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How Men Try to Cope with Heartache

They use more "we" words and talk about "emotional hurt."

Key points

  • "Heartache" and the hurt caused by being brokenhearted is the #1 topic discussed by men seeking relationship help from strangers online.
  • Anonymous Reddit posts reveal that men will openly discuss their emotional pain and heartache online, if the risk of social repercussions is low.
  • Men use more "we-words" when discussing heartache; women Redditors use more "I-words," which may reflect higher rates of preoccupied attachment.

A new first-of-its-kind study (Entwistle et al., 2021) cataloged the language patterns and word choices that men and women use when they're anonymously seeking relationship advice from strangers online. These findings were recently published in the peer-reviewed Journal of Social and Personal Relationships.

This paper shatters some gender stereotypes by showing that, in general, men experience more emotional pain during breakups than they'll openly admit in real-world contexts—where there tends to be a higher risk of negative social repercussions associated with openly discussing heartache.

For this study, senior author Ryan Boyd and colleagues analyzed demographic characteristics and language patterns of 184,631 men and women seeking relationship advice on Reddit. According to the researchers, this is the first-ever big data analysis of the language used by "relationship help-seekers" on Reddit's publicly accessible and anonymous r/relationships discussion forum.

"Our findings suggest that, contrary to more traditional contexts, men are more likely to seek help with their relationships online [and] are more expressive of their emotions (e.g., discussing the topic of 'heartache')," the authors explain. Words like "heartbroken," "regret," "cry," and "breakup" were frequently used when male Redditors asked for help dealing with their heartache.

Men are more likely to mention "heartache" and "emotional hurt" on Reddit.

The r/relationships subreddit forum is self-described as: "A community built around helping people and the goal of providing a platform for interpersonal relationship advice between Redditors. We seek posts from users who have specific and personal relationship quandaries that other Redditors can help them try to solve." When there's little or no risk of social repercussions, men seeking relationship advice from other Redditors are willing to wear their hearts on their sleeves and openly discuss the pain and hurt caused by heartache.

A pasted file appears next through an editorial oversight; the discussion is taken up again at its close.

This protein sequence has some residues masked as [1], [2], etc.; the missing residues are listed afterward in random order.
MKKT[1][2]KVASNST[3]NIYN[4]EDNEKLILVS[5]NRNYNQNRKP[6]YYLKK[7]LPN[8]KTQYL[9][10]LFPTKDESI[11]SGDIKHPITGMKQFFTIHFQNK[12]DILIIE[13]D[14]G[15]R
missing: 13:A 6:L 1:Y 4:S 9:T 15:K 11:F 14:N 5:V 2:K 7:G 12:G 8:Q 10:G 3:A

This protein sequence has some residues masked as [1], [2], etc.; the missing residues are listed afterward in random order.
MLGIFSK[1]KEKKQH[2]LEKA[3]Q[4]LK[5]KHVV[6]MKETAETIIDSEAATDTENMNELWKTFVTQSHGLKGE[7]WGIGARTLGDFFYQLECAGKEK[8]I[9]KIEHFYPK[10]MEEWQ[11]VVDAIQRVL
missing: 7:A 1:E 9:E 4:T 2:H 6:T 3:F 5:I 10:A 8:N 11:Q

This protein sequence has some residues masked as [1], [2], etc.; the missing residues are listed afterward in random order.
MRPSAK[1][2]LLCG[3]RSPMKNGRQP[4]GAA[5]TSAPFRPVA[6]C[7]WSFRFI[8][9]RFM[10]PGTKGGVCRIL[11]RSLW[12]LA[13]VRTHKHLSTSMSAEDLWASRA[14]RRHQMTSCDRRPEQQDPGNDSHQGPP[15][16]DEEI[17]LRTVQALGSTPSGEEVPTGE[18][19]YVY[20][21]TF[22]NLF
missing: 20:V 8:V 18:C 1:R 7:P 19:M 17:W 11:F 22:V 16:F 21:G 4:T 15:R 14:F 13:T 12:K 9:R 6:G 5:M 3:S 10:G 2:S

This subreddit forum is a massive online community with over three million members. It gives social psychologists a rare peek into how men and women really feel based on natural language data in a "moderately personal," anonymous setting.

 Entwistle et al., 2021/Journal of Social and Personal Relationships (CC BY 4.0)
Figure 1. The personal–impersonal dimension in relation to sources of relationship help. Note. Sources by which relationship help-seeking occurs, varying in degrees of personal knowledge and connectedness to help-seekers.
Source: Entwistle et al., 2021/Journal of Social and Personal Relationships (CC BY 4.0)

"Most of what we know about relationship problems comes from studies of people in couples therapy, which includes a rather specific subset of people—people who have the time, money, and motive to work on their relationship problems," first author Charlotte Entwistle said in a news release. "We wanted to understand not only what relationship problems are most commonly experienced by the general public, but who experiences which problems more."

"As we were conducting the study, we realized that this was an important opportunity to put a lot of common ideas about gender differences in relationships to the test," Boyd added. "For example, are men truly less emotionally invested in relationships than women, or is it the case that men are simply stigmatized out of sharing their feelings?"

Contrary to typical gender distributions found in offline settings where women are more likely to seek relationship advice from a professional therapist, 54.62% of Reddit's r/relationships users were men, and 45.38% were women. As might be expected, people posting on the r/relationships platform tended to be considerably younger (average age 24 years) than middle-aged adults, who are more likely to seek relationship help via offline channels.